Understanding how Dutch people named their children or themselves will help you solve your family mysteries. Here are eight Dutch naming patterns to watch out for.
- Naming children after grandparents
Many Dutch children were named after their grandparents, often in a specific order: the first son after the paternal grandfather, second son after the maternal grandfather, first daughter after maternal grandmother, second daughter after paternal grandmother. After the grandparents were named, the next children may have been named after the parents’ siblings.
- Giving children the same name as deceased siblings
If a child died, the next child of the same sex would typically be given the same name as the deceased sibling.
- Naming children after deceased spouses
If a widow or widower remarried, the first child of the right sex was often named after the deceased spouse.
- Only naming children after relatives who are deceased
This is a pattern that does not occur everywhere, but I have noticed it in parts of Gelderland and Noord-Brabant in the 1600s and 1700s, for example. With this pattern, children are only named after a relative after the relative’s death. This means you can’t just assume that the oldest son was named after the grandfather, if the grandfather was still alive. Sometimes, you can even use the names of the children to determine when a grandparent must have died.
- “Van” names
Some people named themselves after their place of origin; “van” meaning “from.” An example is “Van Heusden,” meaning “from Heusden.” If you see someone with a Van-name, it could either be that the person was actually from that place originally, or that an ancestor took that name because they came from that place but it had been passed along as a hereditary surname. Some people think that “Van” names are nobly, but that is rarely the case. Many noble families named themselves after the places they were the lord of, but most people with Van-names were ordinary citizens who just named themselves after a place of origin.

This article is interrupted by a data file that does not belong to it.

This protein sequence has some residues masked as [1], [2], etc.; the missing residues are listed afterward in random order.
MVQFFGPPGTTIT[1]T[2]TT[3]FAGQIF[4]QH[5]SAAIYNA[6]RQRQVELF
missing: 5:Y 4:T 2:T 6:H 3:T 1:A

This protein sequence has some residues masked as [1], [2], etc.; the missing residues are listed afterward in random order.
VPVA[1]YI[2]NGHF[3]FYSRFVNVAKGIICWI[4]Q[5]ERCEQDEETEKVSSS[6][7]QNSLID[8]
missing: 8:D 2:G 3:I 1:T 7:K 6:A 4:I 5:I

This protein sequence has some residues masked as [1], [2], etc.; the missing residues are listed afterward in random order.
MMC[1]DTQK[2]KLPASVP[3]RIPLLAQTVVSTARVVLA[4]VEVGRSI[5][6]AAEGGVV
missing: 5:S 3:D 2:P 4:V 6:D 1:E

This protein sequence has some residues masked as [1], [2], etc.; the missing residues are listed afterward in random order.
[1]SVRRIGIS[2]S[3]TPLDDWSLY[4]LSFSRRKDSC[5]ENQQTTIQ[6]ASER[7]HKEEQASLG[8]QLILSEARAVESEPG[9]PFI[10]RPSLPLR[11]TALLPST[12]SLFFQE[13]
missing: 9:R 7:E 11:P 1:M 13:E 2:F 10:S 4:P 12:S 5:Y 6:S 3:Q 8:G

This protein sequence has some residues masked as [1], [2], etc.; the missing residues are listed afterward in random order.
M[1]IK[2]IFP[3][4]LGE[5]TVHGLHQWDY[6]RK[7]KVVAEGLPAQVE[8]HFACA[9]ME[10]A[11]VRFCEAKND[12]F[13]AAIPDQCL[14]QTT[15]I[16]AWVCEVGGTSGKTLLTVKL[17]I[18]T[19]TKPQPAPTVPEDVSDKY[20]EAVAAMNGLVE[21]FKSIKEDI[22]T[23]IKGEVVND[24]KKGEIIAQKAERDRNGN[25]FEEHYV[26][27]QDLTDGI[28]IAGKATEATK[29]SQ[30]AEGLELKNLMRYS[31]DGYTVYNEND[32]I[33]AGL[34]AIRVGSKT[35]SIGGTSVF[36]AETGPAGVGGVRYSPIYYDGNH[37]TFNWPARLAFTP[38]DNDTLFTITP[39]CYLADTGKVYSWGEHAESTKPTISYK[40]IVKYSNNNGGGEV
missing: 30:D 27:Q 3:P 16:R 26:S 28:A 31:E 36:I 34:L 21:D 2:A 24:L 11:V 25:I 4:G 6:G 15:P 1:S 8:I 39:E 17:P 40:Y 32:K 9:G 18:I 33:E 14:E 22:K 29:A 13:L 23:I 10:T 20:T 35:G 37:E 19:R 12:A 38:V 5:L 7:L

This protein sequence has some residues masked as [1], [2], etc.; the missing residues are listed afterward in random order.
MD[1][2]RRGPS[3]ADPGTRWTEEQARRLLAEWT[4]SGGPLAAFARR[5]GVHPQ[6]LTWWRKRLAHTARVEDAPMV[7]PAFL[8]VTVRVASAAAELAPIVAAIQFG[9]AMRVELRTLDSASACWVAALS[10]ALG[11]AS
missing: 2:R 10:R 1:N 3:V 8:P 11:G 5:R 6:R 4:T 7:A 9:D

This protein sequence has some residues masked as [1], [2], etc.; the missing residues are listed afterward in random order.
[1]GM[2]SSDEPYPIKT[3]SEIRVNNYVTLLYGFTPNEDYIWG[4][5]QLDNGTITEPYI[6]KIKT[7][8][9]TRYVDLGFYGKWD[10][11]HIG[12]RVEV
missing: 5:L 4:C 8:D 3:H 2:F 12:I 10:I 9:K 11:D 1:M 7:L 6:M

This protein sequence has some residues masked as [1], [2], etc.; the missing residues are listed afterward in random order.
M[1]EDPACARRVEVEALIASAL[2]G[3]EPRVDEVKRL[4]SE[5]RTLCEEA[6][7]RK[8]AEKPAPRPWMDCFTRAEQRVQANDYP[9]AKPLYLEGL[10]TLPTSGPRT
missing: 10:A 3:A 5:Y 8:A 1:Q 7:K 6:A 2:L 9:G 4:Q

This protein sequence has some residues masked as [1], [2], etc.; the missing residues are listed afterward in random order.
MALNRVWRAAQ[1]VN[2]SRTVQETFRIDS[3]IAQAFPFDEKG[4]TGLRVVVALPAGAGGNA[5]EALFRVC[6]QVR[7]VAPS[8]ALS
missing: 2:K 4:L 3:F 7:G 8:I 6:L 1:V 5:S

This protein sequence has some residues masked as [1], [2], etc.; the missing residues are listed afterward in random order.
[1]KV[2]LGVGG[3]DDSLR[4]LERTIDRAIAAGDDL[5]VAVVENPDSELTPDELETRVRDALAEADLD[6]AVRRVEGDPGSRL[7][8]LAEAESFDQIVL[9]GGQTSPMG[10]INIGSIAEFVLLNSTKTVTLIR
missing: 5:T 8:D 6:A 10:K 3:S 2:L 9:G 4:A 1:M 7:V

- Farm names
In parts of Gelderland and Overijssel, people named themselves after the farms they lived on in the period before 1811.
A patronymic is a name derived from the father’s name, like Pietersen = son of Pieter. In several places, people used patronymics instead of last names or in addition to last names, especially before 1811. In 1811, hereditary last names became required throughout the Netherlands, but some areas in the north still used patronymics in addition to last names.
This is not an official term, but you sometimes see wives mentioned with a name that looks like a patronymic, but which is derived from her husband’s name rather than her father’s name. For example, a Trijntje Jorissen might be Joris’ wife rather than Joris’ daughter. I especially noticed this pattern when researching New Netherland families.